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IMCW News

This blog contains announcements, insights and articles from the Insight Meditation Community of Washington

Keeping Your Eye on the Ball

Back in May, during the last class for 2008-2009, I asked them what they had remembered most; what lessons had stuck.  Jacob recalled Jennifer’s teaching on Buddhism’s “five hindrances:” craving, aversion, restlessness, sloth and confusion.  The hindrances hinder peace, wisdom and kindness; they make it hard to experience freedom and happiness.  We teachers make use of visual queues whenever we can and in this case each hindrance was portrayed with the image of an animal: Craving as a pig, aversion as a rooster, restlessness as a monkey, sloth as…a sloth, and confusion as a mole.  We do not teach that the hindrances are “bad” or that the children are doing anything wrong if they experience them.  Instead, we help them become aware – invite them to experience for themselves...

IMCW Diversity Statement 2009

IMCW is a welcoming community that is committed to spreading Buddhist teachings in an inclusive environment. We believe the Dharma is a gift to all, inclusive of race, ethnic background, gender, sexual orientation, age, economic status and any other personal, social or cultural attribute....
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Investigations

“What is this?” my first meditation teacher asked me almost twenty years ago as she held out a small brass bell in her hand. “What is this?” This was my first introduction to the koan... a Zen teaching question that is asked in everyday language, but must be answered with a deeper truth. After reflecting, I reached out, took the bell and gave it a quick ring. We both sat wordlessly for a few moments, listening to the sound resonate and then fade away. This style of Zen didn’t become the mainstay of my budding Buddhist practice, but my encounter with the koan made an impression that has stayed with me....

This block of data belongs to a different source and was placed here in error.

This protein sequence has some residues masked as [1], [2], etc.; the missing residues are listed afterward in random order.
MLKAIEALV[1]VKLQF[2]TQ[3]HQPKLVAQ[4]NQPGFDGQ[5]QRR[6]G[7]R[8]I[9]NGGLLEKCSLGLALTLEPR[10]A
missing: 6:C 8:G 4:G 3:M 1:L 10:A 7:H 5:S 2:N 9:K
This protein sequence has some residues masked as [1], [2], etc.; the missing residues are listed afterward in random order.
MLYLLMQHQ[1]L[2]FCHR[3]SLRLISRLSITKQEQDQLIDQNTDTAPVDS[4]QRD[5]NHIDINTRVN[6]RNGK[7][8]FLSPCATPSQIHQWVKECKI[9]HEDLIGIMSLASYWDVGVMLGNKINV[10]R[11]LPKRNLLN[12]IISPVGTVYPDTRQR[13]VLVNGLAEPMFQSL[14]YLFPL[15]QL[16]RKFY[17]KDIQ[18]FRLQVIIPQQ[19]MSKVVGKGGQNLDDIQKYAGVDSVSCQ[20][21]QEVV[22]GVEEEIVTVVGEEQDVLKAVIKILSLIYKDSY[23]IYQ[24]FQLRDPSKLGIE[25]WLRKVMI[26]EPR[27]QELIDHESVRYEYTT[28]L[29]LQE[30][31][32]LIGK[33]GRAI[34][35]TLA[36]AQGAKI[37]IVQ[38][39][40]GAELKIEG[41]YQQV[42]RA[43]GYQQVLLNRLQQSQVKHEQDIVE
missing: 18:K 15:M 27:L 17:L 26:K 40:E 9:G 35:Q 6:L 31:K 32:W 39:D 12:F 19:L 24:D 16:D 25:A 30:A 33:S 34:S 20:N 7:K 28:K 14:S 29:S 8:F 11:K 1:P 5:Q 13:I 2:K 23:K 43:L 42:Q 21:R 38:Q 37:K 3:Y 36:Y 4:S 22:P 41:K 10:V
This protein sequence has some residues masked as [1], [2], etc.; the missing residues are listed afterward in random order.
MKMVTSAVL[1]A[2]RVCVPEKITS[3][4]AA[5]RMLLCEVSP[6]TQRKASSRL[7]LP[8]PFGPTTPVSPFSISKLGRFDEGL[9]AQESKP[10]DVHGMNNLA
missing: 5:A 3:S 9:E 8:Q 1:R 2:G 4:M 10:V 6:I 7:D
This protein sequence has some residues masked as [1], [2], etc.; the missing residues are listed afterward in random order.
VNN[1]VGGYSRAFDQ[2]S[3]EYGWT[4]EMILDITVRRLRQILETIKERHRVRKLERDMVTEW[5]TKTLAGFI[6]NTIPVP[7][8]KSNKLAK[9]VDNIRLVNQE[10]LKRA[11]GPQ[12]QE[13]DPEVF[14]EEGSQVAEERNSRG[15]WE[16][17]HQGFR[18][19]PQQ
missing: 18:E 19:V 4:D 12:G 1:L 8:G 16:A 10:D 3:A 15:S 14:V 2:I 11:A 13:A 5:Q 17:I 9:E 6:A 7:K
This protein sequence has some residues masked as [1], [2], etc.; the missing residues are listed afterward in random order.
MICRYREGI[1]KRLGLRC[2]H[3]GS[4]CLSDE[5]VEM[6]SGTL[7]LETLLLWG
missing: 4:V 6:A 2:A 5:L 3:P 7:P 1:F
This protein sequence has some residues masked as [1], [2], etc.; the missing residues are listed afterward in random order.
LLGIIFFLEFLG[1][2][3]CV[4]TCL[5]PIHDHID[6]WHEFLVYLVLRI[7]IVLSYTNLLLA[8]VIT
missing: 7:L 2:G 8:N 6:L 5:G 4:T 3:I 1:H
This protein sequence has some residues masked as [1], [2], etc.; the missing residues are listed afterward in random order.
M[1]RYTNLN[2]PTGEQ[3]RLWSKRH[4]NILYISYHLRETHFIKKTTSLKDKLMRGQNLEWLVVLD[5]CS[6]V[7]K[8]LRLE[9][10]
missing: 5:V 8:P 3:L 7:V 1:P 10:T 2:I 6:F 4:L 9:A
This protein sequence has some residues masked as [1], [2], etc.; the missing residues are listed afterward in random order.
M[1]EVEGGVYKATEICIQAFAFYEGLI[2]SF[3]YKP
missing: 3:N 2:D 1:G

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Breathing Room

Ever wonder why it’s getting increasingly hard to plan a surprise birthday party for someone you love, or drop in on a neighbor for tea and conversation without scheduling it in advance, or plan a meeting without going through at least a dozen dates that extend three to six months out?  I wondered.  And, after surveying twenty-five of my closest friends and family, I was struck by the extent to which they each had a number of different explanations for their aversion to spontaneity, but they all had one in common. Their calendars, their lives had very little room, breathing room....
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Engaging with the Suffering of Our World

The Buddha’s teachings offer skillful ways: - of engaging in wise action to bring about the change that our world needs without being attached to outcomes;  - of disagreeing without turning those we disagree with into enemies;  - of having views and opinions but not being lost in or attached to our views and beliefs;  - and of knowing that violence cannot be ended by violence, only by love.   The poet T.S. Eliot said, "Teach us to care, and not to care." The Buddha’s teachings likewise encourage us to care deeply but not to cling and hence cause additional suffering to ourselves and others....